"Go home," Emitt interrupted. "Both of you." The boys stared at Emitt incredulously. Emitt's jaw tightened. "I said, go. You are not to practice on your own, not until you can keep from getting hurt. What would have happened if Jem's sword had hit you a few inches lower? Your neck would have been cut, and you wouldn't be here now. You may return next week." The boys continued to stare at him. "Go!" Emitt shouted, and the boys took off running. He turned his glare on the others present. "Have any of the rest of you been practicing without me? If so, go home now and return next week or not at all."

Three boys bowed their heads slightly and walked off. The rest remained, unperturbed by the scene. One boy stepped forward. "May I practice with you now, Instructor?"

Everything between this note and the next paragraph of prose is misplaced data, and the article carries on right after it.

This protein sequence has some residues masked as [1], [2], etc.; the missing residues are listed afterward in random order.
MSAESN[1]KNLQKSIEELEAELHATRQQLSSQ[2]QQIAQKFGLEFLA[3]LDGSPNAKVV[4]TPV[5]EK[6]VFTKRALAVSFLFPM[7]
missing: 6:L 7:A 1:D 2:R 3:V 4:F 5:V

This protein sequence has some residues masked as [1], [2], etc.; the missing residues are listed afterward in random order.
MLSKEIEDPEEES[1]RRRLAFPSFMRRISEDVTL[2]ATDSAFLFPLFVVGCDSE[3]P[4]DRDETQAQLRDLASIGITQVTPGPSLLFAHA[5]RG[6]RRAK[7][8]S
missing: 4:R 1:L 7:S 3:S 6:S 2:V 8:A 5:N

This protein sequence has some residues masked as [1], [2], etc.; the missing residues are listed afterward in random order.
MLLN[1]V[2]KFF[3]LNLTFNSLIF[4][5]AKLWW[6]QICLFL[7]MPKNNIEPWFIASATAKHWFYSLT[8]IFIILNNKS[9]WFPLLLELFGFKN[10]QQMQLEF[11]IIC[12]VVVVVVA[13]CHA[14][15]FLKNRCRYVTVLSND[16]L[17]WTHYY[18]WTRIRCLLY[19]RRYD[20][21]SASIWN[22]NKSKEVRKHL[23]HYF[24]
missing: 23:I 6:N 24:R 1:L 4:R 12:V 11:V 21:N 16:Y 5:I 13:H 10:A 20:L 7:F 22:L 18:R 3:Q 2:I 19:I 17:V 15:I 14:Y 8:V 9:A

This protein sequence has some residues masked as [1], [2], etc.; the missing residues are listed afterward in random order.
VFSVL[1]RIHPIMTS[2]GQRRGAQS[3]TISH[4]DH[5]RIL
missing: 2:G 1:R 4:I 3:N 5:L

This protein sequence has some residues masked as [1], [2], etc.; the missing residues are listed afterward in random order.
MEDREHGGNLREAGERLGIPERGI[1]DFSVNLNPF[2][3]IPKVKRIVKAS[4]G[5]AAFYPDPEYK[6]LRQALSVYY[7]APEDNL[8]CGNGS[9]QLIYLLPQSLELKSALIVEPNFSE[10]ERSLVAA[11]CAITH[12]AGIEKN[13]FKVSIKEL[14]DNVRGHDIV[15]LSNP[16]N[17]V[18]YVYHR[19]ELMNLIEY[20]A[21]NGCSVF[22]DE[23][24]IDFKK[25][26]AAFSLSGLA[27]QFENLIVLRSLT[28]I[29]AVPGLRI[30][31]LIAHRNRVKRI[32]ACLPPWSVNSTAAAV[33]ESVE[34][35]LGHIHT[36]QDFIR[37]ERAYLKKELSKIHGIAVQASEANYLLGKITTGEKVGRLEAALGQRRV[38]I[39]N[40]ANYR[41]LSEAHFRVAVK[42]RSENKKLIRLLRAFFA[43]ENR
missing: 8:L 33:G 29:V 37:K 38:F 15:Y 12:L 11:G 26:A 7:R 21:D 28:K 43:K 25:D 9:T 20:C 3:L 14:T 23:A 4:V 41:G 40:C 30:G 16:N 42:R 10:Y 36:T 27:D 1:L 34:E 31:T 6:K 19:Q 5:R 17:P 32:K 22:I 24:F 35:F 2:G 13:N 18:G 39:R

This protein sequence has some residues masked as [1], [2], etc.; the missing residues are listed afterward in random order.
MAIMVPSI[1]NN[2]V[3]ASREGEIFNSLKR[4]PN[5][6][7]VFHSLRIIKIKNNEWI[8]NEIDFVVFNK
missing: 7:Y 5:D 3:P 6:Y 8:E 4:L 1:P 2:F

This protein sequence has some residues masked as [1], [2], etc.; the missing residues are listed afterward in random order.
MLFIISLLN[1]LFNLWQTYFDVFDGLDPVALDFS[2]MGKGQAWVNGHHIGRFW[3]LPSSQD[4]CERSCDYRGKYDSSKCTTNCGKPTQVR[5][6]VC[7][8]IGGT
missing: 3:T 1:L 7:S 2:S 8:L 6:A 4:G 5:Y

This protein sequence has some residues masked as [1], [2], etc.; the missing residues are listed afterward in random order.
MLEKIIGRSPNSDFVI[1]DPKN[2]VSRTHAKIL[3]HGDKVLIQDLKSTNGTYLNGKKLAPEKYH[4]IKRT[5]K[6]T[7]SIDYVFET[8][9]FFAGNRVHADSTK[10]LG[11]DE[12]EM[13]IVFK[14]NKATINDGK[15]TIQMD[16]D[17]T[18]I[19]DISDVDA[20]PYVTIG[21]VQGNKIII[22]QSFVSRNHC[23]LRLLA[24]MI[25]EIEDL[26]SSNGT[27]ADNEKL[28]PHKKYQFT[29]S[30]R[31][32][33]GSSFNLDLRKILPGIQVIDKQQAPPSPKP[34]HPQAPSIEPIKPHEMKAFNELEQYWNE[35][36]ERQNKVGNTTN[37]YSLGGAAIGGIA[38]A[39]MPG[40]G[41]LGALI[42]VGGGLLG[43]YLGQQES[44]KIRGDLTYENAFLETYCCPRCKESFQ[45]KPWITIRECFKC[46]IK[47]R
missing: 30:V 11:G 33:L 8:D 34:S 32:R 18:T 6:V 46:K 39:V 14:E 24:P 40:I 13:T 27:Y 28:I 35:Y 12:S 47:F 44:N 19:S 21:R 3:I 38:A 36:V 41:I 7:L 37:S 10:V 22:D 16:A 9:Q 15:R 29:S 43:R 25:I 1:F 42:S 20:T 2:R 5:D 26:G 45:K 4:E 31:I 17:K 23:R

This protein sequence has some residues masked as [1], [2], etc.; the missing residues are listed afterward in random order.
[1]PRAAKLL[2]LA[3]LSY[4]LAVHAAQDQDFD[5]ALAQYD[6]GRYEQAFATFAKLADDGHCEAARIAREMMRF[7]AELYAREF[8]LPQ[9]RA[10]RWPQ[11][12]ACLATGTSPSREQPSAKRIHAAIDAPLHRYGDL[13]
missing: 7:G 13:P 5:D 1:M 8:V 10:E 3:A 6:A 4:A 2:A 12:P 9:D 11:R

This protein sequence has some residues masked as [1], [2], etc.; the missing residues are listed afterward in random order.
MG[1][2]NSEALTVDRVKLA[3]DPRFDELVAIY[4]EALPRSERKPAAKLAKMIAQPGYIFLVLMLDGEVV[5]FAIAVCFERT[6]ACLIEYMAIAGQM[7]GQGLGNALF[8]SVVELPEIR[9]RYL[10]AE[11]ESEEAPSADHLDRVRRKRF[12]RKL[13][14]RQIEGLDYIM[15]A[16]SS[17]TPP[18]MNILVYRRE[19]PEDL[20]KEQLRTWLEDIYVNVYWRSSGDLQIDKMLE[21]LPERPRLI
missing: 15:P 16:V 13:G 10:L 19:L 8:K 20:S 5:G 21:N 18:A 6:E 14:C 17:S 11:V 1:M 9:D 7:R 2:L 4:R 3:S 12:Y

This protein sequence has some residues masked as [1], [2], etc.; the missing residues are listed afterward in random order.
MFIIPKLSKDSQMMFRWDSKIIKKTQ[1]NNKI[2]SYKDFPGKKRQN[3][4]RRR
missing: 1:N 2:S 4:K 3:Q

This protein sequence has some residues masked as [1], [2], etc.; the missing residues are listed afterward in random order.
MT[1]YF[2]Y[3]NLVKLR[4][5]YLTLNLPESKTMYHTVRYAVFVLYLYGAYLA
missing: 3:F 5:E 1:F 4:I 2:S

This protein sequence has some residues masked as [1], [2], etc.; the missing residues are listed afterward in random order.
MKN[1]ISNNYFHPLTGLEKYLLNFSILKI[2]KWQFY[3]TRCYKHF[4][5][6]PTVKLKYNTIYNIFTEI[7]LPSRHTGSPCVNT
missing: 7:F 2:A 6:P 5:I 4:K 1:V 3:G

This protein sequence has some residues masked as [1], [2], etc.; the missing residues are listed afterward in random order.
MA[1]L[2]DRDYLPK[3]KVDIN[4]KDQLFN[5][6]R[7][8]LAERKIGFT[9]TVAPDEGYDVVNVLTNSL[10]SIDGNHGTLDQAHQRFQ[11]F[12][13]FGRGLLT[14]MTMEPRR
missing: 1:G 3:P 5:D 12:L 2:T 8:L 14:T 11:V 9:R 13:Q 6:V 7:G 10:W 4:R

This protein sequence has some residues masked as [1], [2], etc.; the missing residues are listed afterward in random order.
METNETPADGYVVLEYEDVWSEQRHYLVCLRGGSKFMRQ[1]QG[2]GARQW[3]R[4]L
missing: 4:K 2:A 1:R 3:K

Emitt stared at the boy as if he was some strange animal he'd never seen before. Why did these boys feel that they needed to learn to use swords? He looked off into the distance, toward the mainland, where war brewed. Where the remnants of the Cult of Kefka lived in Doma castle. Where King Edgar of Figaro had been deposed and was now missing. Where a strange figure had been seen roaming the battlefields, a figure wearing black, and calling himself Shadow. He looked at them and understood. They were preparing to defend Thamasa, should Thamasa need them.

He turned back to the young boy. "Yes. Yes, you may."


"Whoever desires peace, let him prepare for war."